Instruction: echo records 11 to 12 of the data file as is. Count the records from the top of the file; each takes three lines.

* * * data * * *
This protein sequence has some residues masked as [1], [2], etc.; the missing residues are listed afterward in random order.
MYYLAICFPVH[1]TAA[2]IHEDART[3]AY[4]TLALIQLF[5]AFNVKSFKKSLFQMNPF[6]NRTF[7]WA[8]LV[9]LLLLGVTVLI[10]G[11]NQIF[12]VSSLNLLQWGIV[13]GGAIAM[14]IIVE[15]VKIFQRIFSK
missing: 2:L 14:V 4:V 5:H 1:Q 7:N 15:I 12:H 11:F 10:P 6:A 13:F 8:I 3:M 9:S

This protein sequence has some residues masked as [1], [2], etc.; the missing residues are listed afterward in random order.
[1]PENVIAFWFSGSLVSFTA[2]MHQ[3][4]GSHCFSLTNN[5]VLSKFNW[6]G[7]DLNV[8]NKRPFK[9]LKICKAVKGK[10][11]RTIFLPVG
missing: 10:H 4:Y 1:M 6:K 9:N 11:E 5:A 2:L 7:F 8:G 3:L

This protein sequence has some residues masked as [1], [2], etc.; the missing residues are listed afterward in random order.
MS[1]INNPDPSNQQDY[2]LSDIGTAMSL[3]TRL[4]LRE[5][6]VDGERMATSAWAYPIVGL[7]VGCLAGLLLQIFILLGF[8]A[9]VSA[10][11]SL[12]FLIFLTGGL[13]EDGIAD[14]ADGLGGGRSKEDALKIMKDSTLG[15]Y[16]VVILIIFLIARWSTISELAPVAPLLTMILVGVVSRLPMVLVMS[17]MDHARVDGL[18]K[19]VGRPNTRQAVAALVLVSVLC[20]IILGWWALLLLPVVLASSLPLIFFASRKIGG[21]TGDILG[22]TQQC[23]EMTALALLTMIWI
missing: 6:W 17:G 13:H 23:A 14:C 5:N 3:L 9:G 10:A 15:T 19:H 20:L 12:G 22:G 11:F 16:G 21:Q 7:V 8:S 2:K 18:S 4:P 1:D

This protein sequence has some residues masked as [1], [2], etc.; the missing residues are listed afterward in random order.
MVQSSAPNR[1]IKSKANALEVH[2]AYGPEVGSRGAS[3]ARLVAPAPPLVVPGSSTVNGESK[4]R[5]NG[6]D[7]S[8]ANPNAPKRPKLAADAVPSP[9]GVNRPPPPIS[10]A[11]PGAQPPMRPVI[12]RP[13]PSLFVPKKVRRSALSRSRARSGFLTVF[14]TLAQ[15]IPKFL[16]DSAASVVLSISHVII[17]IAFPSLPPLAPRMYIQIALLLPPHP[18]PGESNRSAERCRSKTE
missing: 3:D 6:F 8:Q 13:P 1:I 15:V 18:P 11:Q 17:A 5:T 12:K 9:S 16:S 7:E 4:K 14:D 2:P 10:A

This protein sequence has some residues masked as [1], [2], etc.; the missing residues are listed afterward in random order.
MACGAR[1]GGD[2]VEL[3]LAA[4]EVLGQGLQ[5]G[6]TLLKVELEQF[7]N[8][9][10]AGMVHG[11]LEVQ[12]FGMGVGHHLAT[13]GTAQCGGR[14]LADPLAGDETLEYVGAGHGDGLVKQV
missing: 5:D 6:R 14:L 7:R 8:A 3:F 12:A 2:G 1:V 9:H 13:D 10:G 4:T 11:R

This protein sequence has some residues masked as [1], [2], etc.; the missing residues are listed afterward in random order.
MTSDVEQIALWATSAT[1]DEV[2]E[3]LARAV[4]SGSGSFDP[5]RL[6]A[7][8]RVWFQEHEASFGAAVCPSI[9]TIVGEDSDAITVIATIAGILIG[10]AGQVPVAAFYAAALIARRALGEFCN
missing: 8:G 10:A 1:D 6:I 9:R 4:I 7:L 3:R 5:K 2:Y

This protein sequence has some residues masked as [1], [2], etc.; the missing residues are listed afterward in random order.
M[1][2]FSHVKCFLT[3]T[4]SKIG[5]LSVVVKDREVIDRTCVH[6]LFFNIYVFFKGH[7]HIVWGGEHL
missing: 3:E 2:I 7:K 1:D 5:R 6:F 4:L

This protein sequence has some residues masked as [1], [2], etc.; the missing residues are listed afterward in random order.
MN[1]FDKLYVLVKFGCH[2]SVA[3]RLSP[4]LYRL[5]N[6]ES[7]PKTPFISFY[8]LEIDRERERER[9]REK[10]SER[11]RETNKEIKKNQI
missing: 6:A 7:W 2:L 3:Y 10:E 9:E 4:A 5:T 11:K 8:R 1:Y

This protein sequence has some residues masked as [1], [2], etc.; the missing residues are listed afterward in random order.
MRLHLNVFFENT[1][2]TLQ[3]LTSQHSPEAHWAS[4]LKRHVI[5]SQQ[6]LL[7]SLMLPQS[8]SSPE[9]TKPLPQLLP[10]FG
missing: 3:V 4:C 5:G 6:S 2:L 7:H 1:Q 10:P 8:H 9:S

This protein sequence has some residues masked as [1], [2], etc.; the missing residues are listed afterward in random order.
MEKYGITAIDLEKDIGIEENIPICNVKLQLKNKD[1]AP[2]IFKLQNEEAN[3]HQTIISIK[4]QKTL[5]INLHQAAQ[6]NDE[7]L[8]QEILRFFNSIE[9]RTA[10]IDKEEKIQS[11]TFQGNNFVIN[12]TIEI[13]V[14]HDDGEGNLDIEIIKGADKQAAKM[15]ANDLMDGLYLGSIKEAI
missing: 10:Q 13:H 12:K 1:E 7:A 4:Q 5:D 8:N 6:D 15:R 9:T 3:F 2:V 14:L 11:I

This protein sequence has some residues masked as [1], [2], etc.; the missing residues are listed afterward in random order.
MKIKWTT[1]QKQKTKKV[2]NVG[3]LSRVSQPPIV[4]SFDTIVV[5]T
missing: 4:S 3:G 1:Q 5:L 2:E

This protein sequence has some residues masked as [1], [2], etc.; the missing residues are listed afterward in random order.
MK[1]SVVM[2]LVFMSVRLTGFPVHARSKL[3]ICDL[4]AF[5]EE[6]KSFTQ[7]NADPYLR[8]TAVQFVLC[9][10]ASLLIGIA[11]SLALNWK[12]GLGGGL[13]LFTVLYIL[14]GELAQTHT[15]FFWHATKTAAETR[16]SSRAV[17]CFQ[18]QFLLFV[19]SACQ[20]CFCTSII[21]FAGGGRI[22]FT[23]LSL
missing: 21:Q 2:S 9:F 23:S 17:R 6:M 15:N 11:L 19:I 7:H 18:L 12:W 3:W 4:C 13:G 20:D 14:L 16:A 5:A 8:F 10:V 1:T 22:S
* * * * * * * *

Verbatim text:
This protein sequence has some residues masked as [1], [2], etc.; the missing residues are listed afterward in random order.
MKIKWTT[1]QKQKTKKV[2]NVG[3]LSRVSQPPIV[4]SFDTIVV[5]T
missing: 4:S 3:G 1:Q 5:L 2:E

This protein sequence has some residues masked as [1], [2], etc.; the missing residues are listed afterward in random order.
MK[1]SVVM[2]LVFMSVRLTGFPVHARSKL[3]ICDL[4]AF[5]EE[6]KSFTQ[7]NADPYLR[8]TAVQFVLC[9][10]ASLLIGIA[11]SLALNWK[12]GLGGGL[13]LFTVLYIL[14]GELAQTHT[15]FFWHATKTAAETR[16]SSRAV[17]CFQ[18]QFLLFV[19]SACQ[20]CFCTSII[21]FAGGGRI[22]FT[23]LSL
missing: 21:Q 2:S 9:F 23:S 17:R 6:M 15:N 11:L 19:I 7:H 18:L 12:W 3:W 4:C 13:G 20:D 14:L 16:A 5:A 8:F 10:V 1:T 22:S